A new object type has been added to ADT 2007, the List Definition. If you used the Area object in previous releases of ADT, you may be familiar with Name Definitions, which allowed you to create a list of names that could be used for areas attached to an area group, with a specific name selected from a dropdown list in the Properties palette. The new List Definition object takes over that role in ADT 2007 and expands it by allowing you to assign a List Defintion to a Manual property in a Property Set Defintion. This will allow you to offer your users the long-requested ability to choose a value from a drop-down list, rather than having to type the values in manaully each time, introducing the probability of typographic errors.
List Definition objects are created and edited in the Style Manager, and can be found under the Multi-Purpose Objects folder. [Name Definitions used to be under the Documentation Objects folder.] The General tab offers the usual opportunity to edit the Name and Description of your List Definition. The Applies To tab, shown below, allows you to specify to which object types the list will apply: Manual Property Definitions, Space Names [the 2007 equivalent of Area names - you have heard that Spaces, Areas and ABS Spaces have all merged into one object in 2007, haven't you?] and/or Zone Names [the 2007 equivalent to Area Groups and ABS Zones]. Note that unlike previous versions of ADT, the default initial state of the Applies To tab is to have all choices NOT selected. This holds true when creating other styles or defintions with an Applies To tab, like Property Set Defintions and Schedule Table Styles. The Select All and Clear All buttons are still there [but not shown in the image]. This is a welcome change, as most times you will want the new style/defintion to apply to only a few of the choices, at most. You no longer have to hit Clear All first, then make your choices.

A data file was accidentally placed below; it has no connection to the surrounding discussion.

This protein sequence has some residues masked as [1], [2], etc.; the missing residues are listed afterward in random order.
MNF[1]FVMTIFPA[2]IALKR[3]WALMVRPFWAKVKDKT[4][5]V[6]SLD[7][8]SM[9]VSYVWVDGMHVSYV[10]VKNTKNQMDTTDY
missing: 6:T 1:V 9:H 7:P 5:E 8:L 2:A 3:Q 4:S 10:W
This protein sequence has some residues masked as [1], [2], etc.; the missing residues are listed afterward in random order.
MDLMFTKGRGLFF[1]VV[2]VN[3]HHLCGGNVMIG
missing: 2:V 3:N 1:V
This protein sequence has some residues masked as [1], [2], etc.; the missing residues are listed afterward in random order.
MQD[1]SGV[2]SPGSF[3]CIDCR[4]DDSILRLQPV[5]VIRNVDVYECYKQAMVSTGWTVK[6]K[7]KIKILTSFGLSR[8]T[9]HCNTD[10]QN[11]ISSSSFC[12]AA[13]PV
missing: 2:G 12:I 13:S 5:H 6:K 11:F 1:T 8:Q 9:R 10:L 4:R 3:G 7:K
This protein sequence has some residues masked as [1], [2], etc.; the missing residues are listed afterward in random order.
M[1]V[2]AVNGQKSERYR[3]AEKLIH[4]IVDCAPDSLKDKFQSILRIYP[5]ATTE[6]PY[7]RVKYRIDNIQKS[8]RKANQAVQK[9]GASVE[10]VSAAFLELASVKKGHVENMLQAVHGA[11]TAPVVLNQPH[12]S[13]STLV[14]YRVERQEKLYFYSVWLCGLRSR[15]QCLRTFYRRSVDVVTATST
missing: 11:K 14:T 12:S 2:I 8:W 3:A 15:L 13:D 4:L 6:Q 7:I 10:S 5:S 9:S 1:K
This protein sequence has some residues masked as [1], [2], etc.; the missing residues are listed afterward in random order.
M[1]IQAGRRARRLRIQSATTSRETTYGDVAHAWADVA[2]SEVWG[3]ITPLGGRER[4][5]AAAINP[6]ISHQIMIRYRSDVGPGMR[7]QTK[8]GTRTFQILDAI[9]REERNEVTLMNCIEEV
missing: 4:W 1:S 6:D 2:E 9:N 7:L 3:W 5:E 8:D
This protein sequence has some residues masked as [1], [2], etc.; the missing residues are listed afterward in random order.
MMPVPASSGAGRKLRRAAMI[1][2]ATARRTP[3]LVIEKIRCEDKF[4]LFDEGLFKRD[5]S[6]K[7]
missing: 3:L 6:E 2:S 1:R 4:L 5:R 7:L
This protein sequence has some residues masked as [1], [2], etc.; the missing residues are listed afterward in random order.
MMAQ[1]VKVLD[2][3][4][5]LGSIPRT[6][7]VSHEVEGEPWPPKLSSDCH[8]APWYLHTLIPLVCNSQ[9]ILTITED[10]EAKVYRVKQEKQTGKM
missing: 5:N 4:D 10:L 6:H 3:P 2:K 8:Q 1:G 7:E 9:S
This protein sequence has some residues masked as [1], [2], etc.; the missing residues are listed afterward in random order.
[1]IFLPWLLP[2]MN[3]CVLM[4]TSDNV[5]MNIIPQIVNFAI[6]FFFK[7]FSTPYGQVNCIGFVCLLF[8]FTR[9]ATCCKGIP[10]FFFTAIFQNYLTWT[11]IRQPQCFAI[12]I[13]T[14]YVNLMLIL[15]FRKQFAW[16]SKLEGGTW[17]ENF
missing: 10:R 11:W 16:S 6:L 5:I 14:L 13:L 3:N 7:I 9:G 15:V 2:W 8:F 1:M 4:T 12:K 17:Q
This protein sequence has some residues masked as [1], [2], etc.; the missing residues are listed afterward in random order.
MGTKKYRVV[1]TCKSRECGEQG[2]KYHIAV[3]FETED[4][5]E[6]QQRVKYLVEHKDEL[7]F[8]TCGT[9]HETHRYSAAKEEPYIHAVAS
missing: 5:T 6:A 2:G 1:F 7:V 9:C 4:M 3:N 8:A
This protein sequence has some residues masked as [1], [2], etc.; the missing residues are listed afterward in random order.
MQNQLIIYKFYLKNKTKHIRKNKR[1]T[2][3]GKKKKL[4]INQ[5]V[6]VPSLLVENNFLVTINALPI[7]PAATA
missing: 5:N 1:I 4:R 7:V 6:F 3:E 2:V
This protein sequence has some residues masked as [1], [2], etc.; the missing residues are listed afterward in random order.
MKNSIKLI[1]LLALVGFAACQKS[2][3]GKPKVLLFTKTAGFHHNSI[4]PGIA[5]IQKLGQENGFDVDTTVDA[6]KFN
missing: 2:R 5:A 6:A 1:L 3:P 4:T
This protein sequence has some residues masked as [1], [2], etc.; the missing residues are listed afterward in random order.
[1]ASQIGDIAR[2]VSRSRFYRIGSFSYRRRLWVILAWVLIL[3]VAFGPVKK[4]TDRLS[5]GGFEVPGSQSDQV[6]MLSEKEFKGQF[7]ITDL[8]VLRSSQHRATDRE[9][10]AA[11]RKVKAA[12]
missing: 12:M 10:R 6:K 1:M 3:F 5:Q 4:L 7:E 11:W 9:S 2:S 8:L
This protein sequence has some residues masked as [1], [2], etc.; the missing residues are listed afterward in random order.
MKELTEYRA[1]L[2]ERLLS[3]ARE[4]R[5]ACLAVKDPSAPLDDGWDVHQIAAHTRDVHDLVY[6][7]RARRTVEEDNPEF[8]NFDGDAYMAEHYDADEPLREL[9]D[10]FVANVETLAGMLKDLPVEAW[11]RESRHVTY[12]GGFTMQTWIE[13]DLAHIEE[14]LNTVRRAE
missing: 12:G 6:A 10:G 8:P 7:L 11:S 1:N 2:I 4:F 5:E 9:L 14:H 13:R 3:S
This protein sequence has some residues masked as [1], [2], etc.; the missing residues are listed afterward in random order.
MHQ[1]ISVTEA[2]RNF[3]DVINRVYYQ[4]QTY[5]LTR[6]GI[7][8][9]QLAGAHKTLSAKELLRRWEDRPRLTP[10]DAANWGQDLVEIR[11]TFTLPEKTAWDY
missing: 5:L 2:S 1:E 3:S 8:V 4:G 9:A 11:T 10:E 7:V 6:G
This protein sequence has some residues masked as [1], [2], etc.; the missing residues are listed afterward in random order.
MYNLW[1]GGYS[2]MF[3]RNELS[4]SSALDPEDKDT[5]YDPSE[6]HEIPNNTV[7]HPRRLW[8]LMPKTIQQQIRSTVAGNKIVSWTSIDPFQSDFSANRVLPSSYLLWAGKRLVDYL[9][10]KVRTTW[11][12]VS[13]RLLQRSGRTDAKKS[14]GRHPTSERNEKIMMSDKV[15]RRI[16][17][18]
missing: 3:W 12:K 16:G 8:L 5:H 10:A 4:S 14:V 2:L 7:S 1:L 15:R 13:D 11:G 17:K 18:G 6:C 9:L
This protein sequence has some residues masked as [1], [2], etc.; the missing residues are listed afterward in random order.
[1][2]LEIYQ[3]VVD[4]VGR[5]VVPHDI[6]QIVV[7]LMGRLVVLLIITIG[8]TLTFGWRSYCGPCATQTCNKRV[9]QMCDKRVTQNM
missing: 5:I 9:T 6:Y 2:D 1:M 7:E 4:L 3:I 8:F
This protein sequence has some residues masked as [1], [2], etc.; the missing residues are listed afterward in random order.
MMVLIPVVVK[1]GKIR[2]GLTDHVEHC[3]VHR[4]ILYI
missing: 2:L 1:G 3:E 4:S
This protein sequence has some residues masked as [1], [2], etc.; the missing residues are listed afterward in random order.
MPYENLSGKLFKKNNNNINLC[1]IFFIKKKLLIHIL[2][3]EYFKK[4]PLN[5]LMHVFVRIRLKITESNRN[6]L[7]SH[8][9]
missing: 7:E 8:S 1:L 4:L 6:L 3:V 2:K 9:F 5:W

You create the actual list entries on the Items tab. The Add and Remove buttons allow you to add new entries and remove existing entries, respectively. When checked, the "Allow individual property values to vary from this list" toggle permits the user to manually type in a value, in addition to selecting it from the list.
Once you have a List Defintion that applies to Manual Property Defintions set up and populated with values, it is ready to be assigned to a Manual property. To do so, create the Manual property or edit an existing one, and set/change the property Type to "List" by selecting it from the drop down list as shown below. If you have more than one List Defintion in your drawing file, you can specify which list to use in the Source column, set a default value in the Default column, apply a Property Data Format in the Format column, look at the effect of the Property Data Format in the Example column and set the visibility and order as noted in Part 1 of this series.
When you attach the Property Set containing your new List-type Manual property to an object [or a style] of the type to which the Property Set applies, you can set the value for the new manual property. Do this by selecting a value from the dropdown list in the Edit Property Set Data dialog......or the Properties palette.
If you checked the toggle to allow values to vary from the list, you can also type in a value not on the list.
Three cheers for the ADT Development Team in crossing off another wish list item.